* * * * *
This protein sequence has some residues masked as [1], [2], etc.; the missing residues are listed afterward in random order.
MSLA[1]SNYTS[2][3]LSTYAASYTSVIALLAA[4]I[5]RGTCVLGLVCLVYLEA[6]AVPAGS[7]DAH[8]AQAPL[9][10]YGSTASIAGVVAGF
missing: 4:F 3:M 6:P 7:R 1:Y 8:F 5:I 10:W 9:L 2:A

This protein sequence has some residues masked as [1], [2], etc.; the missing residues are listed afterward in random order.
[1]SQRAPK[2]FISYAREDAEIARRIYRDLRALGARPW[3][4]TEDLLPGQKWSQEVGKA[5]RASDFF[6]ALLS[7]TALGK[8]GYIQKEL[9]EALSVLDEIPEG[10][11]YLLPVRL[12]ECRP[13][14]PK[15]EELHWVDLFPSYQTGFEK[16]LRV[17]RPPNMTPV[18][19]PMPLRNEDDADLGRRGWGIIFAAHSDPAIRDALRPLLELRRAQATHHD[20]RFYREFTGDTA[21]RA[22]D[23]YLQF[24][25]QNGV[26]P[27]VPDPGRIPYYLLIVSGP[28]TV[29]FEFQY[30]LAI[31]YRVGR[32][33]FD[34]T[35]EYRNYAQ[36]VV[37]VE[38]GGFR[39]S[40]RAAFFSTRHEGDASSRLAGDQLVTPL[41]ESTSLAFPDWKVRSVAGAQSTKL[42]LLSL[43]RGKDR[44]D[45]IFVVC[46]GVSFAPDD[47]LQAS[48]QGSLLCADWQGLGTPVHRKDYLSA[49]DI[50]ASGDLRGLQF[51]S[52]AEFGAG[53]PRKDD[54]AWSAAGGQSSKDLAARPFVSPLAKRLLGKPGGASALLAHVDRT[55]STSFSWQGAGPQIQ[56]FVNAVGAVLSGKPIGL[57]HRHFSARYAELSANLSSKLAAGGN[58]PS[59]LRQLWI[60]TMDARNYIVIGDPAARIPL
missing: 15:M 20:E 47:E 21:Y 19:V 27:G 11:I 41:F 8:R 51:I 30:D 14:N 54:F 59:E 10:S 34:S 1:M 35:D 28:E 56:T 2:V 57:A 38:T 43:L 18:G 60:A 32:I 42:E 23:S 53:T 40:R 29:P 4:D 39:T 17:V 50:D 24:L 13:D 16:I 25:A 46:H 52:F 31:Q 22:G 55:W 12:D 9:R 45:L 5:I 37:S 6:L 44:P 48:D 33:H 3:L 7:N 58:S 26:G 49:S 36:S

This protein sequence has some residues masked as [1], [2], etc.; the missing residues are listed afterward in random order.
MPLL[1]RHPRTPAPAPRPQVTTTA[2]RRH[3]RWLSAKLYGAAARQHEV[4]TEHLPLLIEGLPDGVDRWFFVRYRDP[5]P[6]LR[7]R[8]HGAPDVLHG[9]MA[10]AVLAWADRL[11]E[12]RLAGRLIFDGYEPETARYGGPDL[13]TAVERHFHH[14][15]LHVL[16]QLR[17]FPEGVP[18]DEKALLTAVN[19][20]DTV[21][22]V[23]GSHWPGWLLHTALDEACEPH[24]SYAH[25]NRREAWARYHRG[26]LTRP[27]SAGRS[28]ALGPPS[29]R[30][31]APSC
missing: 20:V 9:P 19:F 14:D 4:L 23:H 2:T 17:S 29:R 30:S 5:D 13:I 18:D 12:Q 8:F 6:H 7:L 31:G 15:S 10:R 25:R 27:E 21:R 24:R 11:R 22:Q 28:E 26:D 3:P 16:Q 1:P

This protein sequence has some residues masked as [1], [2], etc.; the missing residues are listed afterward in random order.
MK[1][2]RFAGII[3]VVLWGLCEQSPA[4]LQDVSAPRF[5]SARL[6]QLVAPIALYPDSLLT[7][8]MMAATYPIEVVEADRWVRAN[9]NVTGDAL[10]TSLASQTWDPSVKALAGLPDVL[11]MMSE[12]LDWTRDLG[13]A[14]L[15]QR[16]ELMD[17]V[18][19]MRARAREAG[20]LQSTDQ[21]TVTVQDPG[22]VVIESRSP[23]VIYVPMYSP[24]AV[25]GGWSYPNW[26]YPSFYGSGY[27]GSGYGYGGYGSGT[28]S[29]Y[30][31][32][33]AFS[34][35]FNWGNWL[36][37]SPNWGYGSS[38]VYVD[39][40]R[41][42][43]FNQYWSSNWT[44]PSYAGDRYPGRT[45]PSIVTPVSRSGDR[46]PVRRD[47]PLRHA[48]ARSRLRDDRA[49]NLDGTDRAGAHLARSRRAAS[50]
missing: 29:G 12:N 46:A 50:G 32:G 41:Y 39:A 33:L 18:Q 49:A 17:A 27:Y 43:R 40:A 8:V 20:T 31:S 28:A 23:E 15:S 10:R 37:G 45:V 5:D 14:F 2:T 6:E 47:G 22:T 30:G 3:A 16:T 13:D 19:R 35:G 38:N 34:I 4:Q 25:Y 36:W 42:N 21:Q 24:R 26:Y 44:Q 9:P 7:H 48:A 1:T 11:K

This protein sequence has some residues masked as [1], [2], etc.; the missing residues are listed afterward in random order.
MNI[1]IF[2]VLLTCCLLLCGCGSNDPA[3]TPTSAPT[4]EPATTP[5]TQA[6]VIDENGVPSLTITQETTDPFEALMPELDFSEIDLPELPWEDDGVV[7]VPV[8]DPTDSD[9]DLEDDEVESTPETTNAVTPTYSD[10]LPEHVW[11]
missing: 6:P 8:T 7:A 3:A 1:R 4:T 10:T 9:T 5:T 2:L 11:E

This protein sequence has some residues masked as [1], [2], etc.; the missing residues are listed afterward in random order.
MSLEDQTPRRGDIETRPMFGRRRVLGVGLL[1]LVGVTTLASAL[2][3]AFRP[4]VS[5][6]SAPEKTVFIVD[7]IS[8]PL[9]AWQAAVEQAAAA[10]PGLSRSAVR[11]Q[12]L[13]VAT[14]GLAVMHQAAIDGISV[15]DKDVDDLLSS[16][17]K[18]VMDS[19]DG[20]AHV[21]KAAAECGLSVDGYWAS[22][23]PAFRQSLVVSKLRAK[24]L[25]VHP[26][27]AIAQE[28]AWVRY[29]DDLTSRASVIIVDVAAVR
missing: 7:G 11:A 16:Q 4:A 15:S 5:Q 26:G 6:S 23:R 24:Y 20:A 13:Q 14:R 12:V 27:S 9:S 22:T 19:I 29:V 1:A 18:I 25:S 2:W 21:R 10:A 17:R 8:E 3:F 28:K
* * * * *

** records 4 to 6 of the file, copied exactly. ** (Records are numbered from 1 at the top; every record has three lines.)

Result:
This protein sequence has some residues masked as [1], [2], etc.; the missing residues are listed afterward in random order.
MK[1][2]RFAGII[3]VVLWGLCEQSPA[4]LQDVSAPRF[5]SARL[6]QLVAPIALYPDSLLT[7][8]MMAATYPIEVVEADRWVRAN[9]NVTGDAL[10]TSLASQTWDPSVKALAGLPDVL[11]MMSE[12]LDWTRDLG[13]A[14]L[15]QR[16]ELMD[17]V[18][19]MRARAREAG[20]LQSTDQ[21]TVTVQDPG[22]VVIESRSP[23]VIYVPMYSP[24]AV[25]GGWSYPNW[26]YPSFYGSGY[27]GSGYGYGGYGSGT[28]S[29]Y[30][31][32][33]AFS[34][35]FNWGNWL[36][37]SPNWGYGSS[38]VYVD[39][40]R[41][42][43]FNQYWSSNWT[44]PSYAGDRYPGRT[45]PSIVTPVSRSGDR[46]PVRRD[47]PLRHA[48]ARSRLRDDRA[49]NLDGTDRAGAHLARSRRAAS[50]
missing: 29:G 12:N 46:A 50:G 32:G 41:Y 39:A 33:L 18:Q 49:A 17:A 27:Y 43:R 40:A 8:V 20:T 31:S 28:A 23:E 15:S 10:R 37:G 45:V 5:D 14:F 2:T 6:E 47:G 22:T 30:G 3:A 16:T 13:D 19:R 35:G 38:N 34:I 4:Q 25:Y 36:W 42:N 21:Q 24:R 26:Y 44:Q 9:P 7:H 48:A 1:T 11:K

This protein sequence has some residues masked as [1], [2], etc.; the missing residues are listed afterward in random order.
MNI[1]IF[2]VLLTCCLLLCGCGSNDPA[3]TPTSAPT[4]EPATTP[5]TQA[6]VIDENGVPSLTITQETTDPFEALMPELDFSEIDLPELPWEDDGVV[7]VPV[8]DPTDSD[9]DLEDDEVESTPETTNAVTPTYSD[10]LPEHVW[11]
missing: 6:P 8:T 7:A 3:A 1:R 4:T 10:T 9:T 5:T 2:L 11:E

This protein sequence has some residues masked as [1], [2], etc.; the missing residues are listed afterward in random order.
MSLEDQTPRRGDIETRPMFGRRRVLGVGLL[1]LVGVTTLASAL[2][3]AFRP[4]VS[5][6]SAPEKTVFIVD[7]IS[8]PL[9]AWQAAVEQAAAA[10]PGLSRSAVR[11]Q[12]L[13]VAT[14]GLAVMHQAAIDGISV[15]DKDVDDLLSS[16][17]K[18]VMDS[19]DG[20]AHV[21]KAAAECGLSVDGYWAS[22][23]PAFRQSLVVSKLRAK[24]L[25]VHP[26][27]AIAQE[28]AWVRY[29]DDLTSRASVIIVDVAAVR
missing: 7:G 11:A 16:Q 4:A 15:S 5:Q 26:G 6:S 23:R 24:Y 20:A 13:Q 14:R 12:V 27:S 9:S 22:T 19:I 29:V 1:A 18:I 25:S 2:W 21:R 10:A 17:R 8:E 3:F 28:K